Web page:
The Blue Ash Municipal & Safety Center was the scene of high political drama Thursday night. After 90 minutes of public comment, with zero Blue Ash or Cincinnati residents speaking in favor of Blue Ash rescinding its 2006 agreement to purchase 130 acres of the Blue Ash Airport from the City of Cincinnati, by a 6-1 vote Blue Ash City Council did just that.
Ordinance 2012-41 authorizes Blue Ash’s city manager to rescind the 2006 transfer of title of the Blue Ash Airport from the City of Cincinnati. On August 29, that title will be briefly transferred back to the City of Cincinnati and Cincinnati will return approximately $6 million in payments it has received to date from Blue Ash. After appropriate paperwork is signed, Blue Ash will immediately return the $6 million to Cincinnati and title will be returned to the City of Blue Ash. After the airport operations cease on September 1, Blue Ash will gain full possession of the property and can commence construction of a long-planned park.
COAST leader Chris Finney takes notes as the City of Blue Ash voted against his personal wishes. Photograph by Jake Mecklenborg for UrbanCincy.
This unusual procedural step is necessary because after the cities of Blue Ash and Cincinnati signed their 2006 agreement, the Federal Aviation Administration (FAA) restricted Cincinnati’s use of the proceeds. Specifically, the FAA prohibited Cincinnati from using any of the $37.5 million for non-airport capital improvements. Since 2007, Cincinnati has planned to use $11 million of the Blue Ash Airport sale to fund construction of the Cincinnati Streetcar, with the remainder programmed for roadwork and other capital improvements.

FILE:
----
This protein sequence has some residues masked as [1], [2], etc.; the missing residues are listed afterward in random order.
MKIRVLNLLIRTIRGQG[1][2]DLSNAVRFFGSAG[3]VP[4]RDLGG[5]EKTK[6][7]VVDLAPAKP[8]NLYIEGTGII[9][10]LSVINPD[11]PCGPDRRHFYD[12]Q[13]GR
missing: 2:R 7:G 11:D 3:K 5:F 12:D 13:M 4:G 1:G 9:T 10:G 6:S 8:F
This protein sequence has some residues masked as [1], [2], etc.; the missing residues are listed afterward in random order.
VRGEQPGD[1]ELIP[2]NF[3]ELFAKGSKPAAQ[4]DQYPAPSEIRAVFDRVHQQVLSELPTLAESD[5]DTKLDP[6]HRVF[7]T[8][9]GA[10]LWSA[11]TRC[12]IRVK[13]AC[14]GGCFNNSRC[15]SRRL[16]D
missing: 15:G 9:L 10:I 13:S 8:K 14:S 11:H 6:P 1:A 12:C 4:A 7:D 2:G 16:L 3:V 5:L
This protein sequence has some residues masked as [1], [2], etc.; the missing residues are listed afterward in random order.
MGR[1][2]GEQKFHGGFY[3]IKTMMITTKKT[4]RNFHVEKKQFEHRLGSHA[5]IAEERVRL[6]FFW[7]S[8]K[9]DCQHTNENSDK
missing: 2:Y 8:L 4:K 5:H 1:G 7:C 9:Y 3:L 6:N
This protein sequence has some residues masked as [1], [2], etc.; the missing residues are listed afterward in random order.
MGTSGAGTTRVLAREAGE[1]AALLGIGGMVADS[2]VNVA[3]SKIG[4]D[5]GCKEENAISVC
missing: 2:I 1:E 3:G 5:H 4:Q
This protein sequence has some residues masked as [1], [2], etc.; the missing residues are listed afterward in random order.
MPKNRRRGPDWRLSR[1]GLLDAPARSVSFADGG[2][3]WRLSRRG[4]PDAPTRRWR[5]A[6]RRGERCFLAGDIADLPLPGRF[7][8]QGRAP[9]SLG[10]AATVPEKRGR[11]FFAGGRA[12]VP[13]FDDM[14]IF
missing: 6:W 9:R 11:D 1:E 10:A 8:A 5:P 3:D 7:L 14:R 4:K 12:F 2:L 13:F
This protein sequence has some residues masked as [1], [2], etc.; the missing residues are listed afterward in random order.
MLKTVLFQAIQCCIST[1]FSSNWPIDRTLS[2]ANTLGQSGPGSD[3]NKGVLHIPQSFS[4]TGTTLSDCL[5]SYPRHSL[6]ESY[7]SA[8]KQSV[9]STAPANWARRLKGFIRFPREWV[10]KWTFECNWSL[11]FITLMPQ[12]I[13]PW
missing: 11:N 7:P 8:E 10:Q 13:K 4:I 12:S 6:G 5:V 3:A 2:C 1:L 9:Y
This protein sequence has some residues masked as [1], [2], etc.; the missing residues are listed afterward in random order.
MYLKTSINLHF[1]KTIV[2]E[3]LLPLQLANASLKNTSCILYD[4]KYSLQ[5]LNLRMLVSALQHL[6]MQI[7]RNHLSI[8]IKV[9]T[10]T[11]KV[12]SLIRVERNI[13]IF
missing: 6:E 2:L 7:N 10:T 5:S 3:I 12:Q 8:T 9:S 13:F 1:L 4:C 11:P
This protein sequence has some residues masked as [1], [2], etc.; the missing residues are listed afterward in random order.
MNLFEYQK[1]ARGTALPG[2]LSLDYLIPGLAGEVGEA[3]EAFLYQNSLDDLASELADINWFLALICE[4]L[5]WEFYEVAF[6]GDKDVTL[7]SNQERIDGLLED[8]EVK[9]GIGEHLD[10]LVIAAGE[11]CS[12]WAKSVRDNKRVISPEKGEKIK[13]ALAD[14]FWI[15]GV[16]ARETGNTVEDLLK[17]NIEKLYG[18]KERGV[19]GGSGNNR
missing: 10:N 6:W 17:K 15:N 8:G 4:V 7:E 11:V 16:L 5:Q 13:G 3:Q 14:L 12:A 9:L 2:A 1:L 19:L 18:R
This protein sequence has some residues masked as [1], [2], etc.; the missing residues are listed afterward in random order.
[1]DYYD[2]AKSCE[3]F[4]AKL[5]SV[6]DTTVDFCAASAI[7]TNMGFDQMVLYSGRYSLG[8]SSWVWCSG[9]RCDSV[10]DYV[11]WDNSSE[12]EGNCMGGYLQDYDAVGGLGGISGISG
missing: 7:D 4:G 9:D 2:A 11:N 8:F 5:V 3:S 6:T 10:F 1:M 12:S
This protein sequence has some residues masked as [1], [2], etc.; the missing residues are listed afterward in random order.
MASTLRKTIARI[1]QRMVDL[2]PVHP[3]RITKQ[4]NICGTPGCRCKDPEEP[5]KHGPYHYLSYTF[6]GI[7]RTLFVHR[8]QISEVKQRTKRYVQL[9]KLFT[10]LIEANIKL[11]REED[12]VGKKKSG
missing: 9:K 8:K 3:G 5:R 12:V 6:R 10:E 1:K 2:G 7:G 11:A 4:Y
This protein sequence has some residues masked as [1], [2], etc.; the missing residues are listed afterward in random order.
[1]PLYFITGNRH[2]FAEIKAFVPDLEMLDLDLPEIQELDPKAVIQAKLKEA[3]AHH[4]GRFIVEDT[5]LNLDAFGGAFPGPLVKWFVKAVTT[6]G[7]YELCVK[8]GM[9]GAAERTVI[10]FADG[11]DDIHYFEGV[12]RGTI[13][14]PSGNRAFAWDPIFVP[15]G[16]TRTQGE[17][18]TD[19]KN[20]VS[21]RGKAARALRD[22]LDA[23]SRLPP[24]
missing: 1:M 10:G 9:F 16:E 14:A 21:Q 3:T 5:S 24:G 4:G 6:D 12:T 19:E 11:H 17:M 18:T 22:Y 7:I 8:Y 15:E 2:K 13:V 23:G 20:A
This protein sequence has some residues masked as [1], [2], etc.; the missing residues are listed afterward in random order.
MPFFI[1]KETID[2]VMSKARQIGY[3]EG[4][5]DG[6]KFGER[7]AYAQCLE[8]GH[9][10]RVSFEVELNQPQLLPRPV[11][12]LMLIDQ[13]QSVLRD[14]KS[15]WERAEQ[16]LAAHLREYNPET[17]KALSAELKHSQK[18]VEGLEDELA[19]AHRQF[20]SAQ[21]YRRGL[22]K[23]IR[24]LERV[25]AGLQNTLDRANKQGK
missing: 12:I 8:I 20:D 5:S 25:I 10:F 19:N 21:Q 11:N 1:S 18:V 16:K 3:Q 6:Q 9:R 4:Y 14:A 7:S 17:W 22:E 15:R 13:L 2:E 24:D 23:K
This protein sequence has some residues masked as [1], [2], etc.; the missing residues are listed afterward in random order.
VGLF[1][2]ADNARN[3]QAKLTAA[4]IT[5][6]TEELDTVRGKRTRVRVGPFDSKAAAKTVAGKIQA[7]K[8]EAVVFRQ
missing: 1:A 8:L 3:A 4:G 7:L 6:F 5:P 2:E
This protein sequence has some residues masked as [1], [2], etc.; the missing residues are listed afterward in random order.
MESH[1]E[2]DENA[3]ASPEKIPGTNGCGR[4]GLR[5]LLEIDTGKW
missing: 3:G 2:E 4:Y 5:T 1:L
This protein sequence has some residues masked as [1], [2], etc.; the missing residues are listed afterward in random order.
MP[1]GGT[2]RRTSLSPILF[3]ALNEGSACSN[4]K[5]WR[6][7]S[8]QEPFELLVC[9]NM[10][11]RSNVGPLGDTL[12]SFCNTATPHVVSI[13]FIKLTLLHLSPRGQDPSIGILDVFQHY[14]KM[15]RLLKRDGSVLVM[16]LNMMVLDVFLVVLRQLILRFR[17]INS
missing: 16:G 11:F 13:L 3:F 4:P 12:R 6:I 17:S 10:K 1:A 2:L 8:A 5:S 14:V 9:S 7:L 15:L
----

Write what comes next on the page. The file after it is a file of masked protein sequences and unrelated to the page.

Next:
At Thursday’s meeting, Blue Ash City Council scolded the local media for not having informed the public that it was the FAA who suggested that Blue Ash rescind the sale as a way for both parties to achieve their goals on schedule. The paperwork to be filed on August 29 allows for the avoidance of an estimated two years of litigation in federal court, meaning Blue Ash’s annual payments to the City of Cincinnati can continue uninterrupted. Cincinnati can use those capital funds however it sees fit, and Blue Ash can proceed with converting 130 acres of the Blue Ash Airport into a park.
The planned park was promised to Blue Ash voters who approved a .25% city earnings tax in 2006. Revenue from this tax has already paid for construction of a new city recreation center and the new Cooper Creek Event Center adjacent to the municipally owned Blue Ash Golf Course.
The facts of the situation as described above were entirely absent from the 90 minutes of emotional citizen comments that proceeded council’s action. Speaker after speaker, led by Mary Kuhl of Westwood Concern and various members of COAST, incited the crowd into raucous clapping and heckling of Blue Ash City Council.
Chris Finney, COAST’s central figure, threatened Blue Ash with a ballot referendum that would rescind the rescinding of the 2006 sale of the airport to Cincinnati, creating a legal mess his law firm would no doubt attempt to be hired to untangle.
After public comments, five of the seven city council members explained their rationale for voting to approve Ordinance 2012-41. All voiced frustration with the local media’s inability to factually report the situation and called out Chris Finney and COAST for unethical behavior. Several Blue Ash council members reported that Finney had called them at home, and described his actions as an effort to extort Blue Ash. One council member went as far to sarcastically call Finney “The World’s Greatest Lawyer”, while another simply referred to him as a coward.
After city council presented the facts and context that Chris Finney had distorted or omitted in his week-long media blitz, there was no heckling to be heard as Ordinance 2012-41 was approved.
As council returned to its routine business after the nearly two-hour episode concocted by same man who has brought so much chaos to Cincinnati’s municipal affairs since the early 1990s, the crowd that had been calling for Blue Ash Council’s heads earlier in the evening quietly shuffled out of the building.
The misled public, however, had no opportunity to redirect their ire at Finney since he had left the building more than an hour earlier.